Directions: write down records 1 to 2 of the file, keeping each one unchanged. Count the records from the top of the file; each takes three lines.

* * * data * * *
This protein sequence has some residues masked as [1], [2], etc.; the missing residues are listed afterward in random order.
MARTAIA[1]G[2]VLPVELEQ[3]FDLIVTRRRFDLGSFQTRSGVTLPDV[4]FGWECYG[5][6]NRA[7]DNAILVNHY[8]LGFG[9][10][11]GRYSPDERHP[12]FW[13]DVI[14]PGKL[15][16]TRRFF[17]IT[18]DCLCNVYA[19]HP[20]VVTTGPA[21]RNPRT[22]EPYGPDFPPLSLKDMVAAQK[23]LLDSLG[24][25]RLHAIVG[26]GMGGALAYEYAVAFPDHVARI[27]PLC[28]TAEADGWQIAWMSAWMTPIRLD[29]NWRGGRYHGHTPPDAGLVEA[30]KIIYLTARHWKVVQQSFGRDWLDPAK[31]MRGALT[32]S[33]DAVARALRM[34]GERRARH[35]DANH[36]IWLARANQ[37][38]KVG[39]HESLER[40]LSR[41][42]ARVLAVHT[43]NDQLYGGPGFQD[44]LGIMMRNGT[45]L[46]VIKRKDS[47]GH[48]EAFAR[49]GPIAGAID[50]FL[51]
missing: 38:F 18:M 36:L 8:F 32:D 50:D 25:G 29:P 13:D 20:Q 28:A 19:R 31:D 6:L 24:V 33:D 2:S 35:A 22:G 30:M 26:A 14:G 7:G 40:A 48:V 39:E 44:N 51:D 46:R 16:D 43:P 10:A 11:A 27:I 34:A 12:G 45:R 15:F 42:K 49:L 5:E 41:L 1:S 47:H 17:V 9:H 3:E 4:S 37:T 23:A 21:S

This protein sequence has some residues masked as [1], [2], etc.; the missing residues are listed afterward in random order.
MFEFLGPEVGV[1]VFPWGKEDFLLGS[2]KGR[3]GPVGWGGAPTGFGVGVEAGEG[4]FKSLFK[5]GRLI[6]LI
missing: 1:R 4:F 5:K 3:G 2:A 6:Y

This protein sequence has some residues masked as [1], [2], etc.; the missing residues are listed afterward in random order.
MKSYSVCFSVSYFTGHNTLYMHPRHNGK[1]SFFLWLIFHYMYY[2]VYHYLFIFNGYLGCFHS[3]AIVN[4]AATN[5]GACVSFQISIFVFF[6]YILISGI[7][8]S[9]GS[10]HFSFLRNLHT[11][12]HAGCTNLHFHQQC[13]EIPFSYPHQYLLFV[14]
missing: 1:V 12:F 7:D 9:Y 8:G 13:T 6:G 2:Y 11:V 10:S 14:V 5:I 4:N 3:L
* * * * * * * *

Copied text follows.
This protein sequence has some residues masked as [1], [2], etc.; the missing residues are listed afterward in random order.
MARTAIA[1]G[2]VLPVELEQ[3]FDLIVTRRRFDLGSFQTRSGVTLPDV[4]FGWECYG[5][6]NRA[7]DNAILVNHY[8]LGFG[9][10][11]GRYSPDERHP[12]FW[13]DVI[14]PGKL[15][16]TRRFF[17]IT[18]DCLCNVYA[19]HP[20]VVTTGPA[21]RNPRT[22]EPYGPDFPPLSLKDMVAAQK[23]LLDSLG[24][25]RLHAIVG[26]GMGGALAYEYAVAFPDHVARI[27]PLC[28]TAEADGWQIAWMSAWMTPIRLD[29]NWRGGRYHGHTPPDAGLVEA[30]KIIYLTARHWKVVQQSFGRDWLDPAK[31]MRGALT[32]S[33]DAVARALRM[34]GERRARH[35]DANH[36]IWLARANQ[37][38]KVG[39]HESLER[40]LSR[41][42]ARVLAVHT[43]NDQLYGGPGFQD[44]LGIMMRNGT[45]L[46]VIKRKDS[47]GH[48]EAFAR[49]GPIAGAID[50]FL[51]
missing: 38:F 18:M 36:L 8:F 32:D 50:D 25:G 29:P 13:D 20:Q 28:A 19:R 31:D 6:L 24:V 33:D 2:S 35:A 22:G 30:M 26:A 14:G 7:G 40:A 48:V 39:E 44:N 51:D 46:R 16:D 43:P 10:A 11:A 27:I 34:A 12:G 45:R 15:F 42:K 49:L 5:E 41:L 1:S 47:H 17:V 9:H 3:E 4:S 37:T 23:A 21:S

This protein sequence has some residues masked as [1], [2], etc.; the missing residues are listed afterward in random order.
MFEFLGPEVGV[1]VFPWGKEDFLLGS[2]KGR[3]GPVGWGGAPTGFGVGVEAGEG[4]FKSLFK[5]GRLI[6]LI
missing: 1:R 4:F 5:K 3:G 2:A 6:Y